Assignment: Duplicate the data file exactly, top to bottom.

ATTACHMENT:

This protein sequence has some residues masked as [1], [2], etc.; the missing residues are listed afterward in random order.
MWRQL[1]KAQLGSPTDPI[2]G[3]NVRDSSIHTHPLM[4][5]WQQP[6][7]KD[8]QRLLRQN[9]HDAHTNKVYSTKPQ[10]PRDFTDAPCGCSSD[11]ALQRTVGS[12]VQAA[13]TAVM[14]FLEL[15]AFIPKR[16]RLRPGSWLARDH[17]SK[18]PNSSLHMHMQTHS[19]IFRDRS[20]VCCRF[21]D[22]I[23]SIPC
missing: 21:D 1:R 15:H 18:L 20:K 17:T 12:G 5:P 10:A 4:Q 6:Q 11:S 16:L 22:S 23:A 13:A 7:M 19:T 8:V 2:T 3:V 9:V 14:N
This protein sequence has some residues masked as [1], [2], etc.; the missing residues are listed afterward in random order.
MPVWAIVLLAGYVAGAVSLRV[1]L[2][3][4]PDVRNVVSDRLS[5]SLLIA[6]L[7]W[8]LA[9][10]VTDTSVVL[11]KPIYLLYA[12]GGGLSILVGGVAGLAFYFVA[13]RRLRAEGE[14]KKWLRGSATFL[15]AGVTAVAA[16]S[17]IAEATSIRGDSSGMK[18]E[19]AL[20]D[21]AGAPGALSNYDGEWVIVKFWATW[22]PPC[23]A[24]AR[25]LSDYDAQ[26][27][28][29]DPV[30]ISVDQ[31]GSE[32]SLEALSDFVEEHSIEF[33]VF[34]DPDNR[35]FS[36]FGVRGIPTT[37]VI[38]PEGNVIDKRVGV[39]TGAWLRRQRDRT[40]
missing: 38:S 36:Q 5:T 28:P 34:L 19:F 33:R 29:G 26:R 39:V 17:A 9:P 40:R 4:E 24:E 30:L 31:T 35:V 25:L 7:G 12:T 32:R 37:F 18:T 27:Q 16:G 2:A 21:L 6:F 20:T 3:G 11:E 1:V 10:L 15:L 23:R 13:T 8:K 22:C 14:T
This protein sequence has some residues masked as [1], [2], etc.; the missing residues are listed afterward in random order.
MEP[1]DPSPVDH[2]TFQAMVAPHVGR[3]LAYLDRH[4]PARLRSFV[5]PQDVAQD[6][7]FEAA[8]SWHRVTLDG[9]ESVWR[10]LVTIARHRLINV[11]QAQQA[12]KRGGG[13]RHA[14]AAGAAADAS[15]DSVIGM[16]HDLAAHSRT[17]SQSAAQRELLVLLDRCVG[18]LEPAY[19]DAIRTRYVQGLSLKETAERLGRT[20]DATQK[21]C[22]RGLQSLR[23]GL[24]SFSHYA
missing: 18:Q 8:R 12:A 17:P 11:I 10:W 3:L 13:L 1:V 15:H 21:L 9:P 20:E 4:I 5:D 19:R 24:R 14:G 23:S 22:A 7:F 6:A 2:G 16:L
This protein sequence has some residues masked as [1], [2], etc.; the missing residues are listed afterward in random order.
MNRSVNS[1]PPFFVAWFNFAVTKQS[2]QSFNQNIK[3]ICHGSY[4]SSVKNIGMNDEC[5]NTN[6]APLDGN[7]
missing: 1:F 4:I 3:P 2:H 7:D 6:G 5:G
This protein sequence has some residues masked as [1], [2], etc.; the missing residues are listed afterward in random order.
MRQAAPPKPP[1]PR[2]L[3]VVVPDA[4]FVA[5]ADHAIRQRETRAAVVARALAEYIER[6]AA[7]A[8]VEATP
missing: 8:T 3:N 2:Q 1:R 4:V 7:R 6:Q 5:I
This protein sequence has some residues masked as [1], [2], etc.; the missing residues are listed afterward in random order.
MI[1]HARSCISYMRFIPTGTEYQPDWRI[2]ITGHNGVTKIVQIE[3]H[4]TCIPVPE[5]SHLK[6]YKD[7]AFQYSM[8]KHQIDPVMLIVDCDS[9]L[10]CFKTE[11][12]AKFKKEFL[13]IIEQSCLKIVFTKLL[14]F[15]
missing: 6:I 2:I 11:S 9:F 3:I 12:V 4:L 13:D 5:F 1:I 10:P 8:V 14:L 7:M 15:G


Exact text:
This protein sequence has some residues masked as [1], [2], etc.; the missing residues are listed afterward in random order.
MWRQL[1]KAQLGSPTDPI[2]G[3]NVRDSSIHTHPLM[4][5]WQQP[6][7]KD[8]QRLLRQN[9]HDAHTNKVYSTKPQ[10]PRDFTDAPCGCSSD[11]ALQRTVGS[12]VQAA[13]TAVM[14]FLEL[15]AFIPKR[16]RLRPGSWLARDH[17]SK[18]PNSSLHMHMQTHS[19]IFRDRS[20]VCCRF[21]D[22]I[23]SIPC
missing: 21:D 1:R 15:H 18:L 20:K 17:T 12:G 5:P 10:A 4:Q 6:Q 11:S 16:L 22:S 23:A 13:A 7:M 19:T 8:V 2:T 3:V 9:V 14:N
This protein sequence has some residues masked as [1], [2], etc.; the missing residues are listed afterward in random order.
MPVWAIVLLAGYVAGAVSLRV[1]L[2][3][4]PDVRNVVSDRLS[5]SLLIA[6]L[7]W[8]LA[9][10]VTDTSVVL[11]KPIYLLYA[12]GGGLSILVGGVAGLAFYFVA[13]RRLRAEGE[14]KKWLRGSATFL[15]AGVTAVAA[16]S[17]IAEATSIRGDSSGMK[18]E[19]AL[20]D[21]AGAPGALSNYDGEWVIVKFWATW[22]PPC[23]A[24]AR[25]LSDYDAQ[26][27][28][29]DPV[30]ISVDQ[31]GSE[32]SLEALSDFVEEHSIEF[33]VF[34]DPDNR[35]FS[36]FGVRGIPTT[37]VI[38]PEGNVIDKRVGV[39]TGAWLRRQRDRT[40]
missing: 38:S 36:Q 5:T 28:P 34:L 19:F 33:R 29:G 26:R 39:V 17:A 9:P 40:R 4:E 24:E 30:L 31:T 35:V 25:L 7:G 12:T 32:R 37:F 18:T 27:Q 16:G 2:A 21:L 6:F 20:T 3:G 11:E 1:V 10:L 15:L 23:R 13:T 8:K 22:C 14:T
This protein sequence has some residues masked as [1], [2], etc.; the missing residues are listed afterward in random order.
MEP[1]DPSPVDH[2]TFQAMVAPHVGR[3]LAYLDRH[4]PARLRSFV[5]PQDVAQD[6][7]FEAA[8]SWHRVTLDG[9]ESVWR[10]LVTIARHRLINV[11]QAQQA[12]KRGGG[13]RHA[14]AAGAAADAS[15]DSVIGM[16]HDLAAHSRT[17]SQSAAQRELLVLLDRCVG[18]LEPAY[19]DAIRTRYVQGLSLKETAERLGRT[20]DATQK[21]C[22]RGLQSLR[23]GL[24]SFSHYA
missing: 18:Q 8:R 12:A 17:P 11:I 10:W 3:L 13:L 1:V 15:H 21:L 9:P 20:E 4:I 5:D 19:R 24:R 14:G 23:S 22:A 7:F 6:A 2:G 16:L
This protein sequence has some residues masked as [1], [2], etc.; the missing residues are listed afterward in random order.
MNRSVNS[1]PPFFVAWFNFAVTKQS[2]QSFNQNIK[3]ICHGSY[4]SSVKNIGMNDEC[5]NTN[6]APLDGN[7]
missing: 1:F 4:I 3:P 2:H 7:D 6:G 5:G
This protein sequence has some residues masked as [1], [2], etc.; the missing residues are listed afterward in random order.
MRQAAPPKPP[1]PR[2]L[3]VVVPDA[4]FVA[5]ADHAIRQRETRAAVVARALAEYIER[6]AA[7]A[8]VEATP
missing: 8:T 3:N 2:Q 1:R 4:V 7:R 6:Q 5:I
This protein sequence has some residues masked as [1], [2], etc.; the missing residues are listed afterward in random order.
MI[1]HARSCISYMRFIPTGTEYQPDWRI[2]ITGHNGVTKIVQIE[3]H[4]TCIPVPE[5]SHLK[6]YKD[7]AFQYSM[8]KHQIDPVMLIVDCDS[9]L[10]CFKTE[11][12]AKFKKEFL[13]IIEQSCLKIVFTKLL[14]F[15]
missing: 6:I 2:I 11:S 9:F 3:I 12:V 4:L 13:D 5:F 1:I 10:P 8:V 14:L 7:M 15:G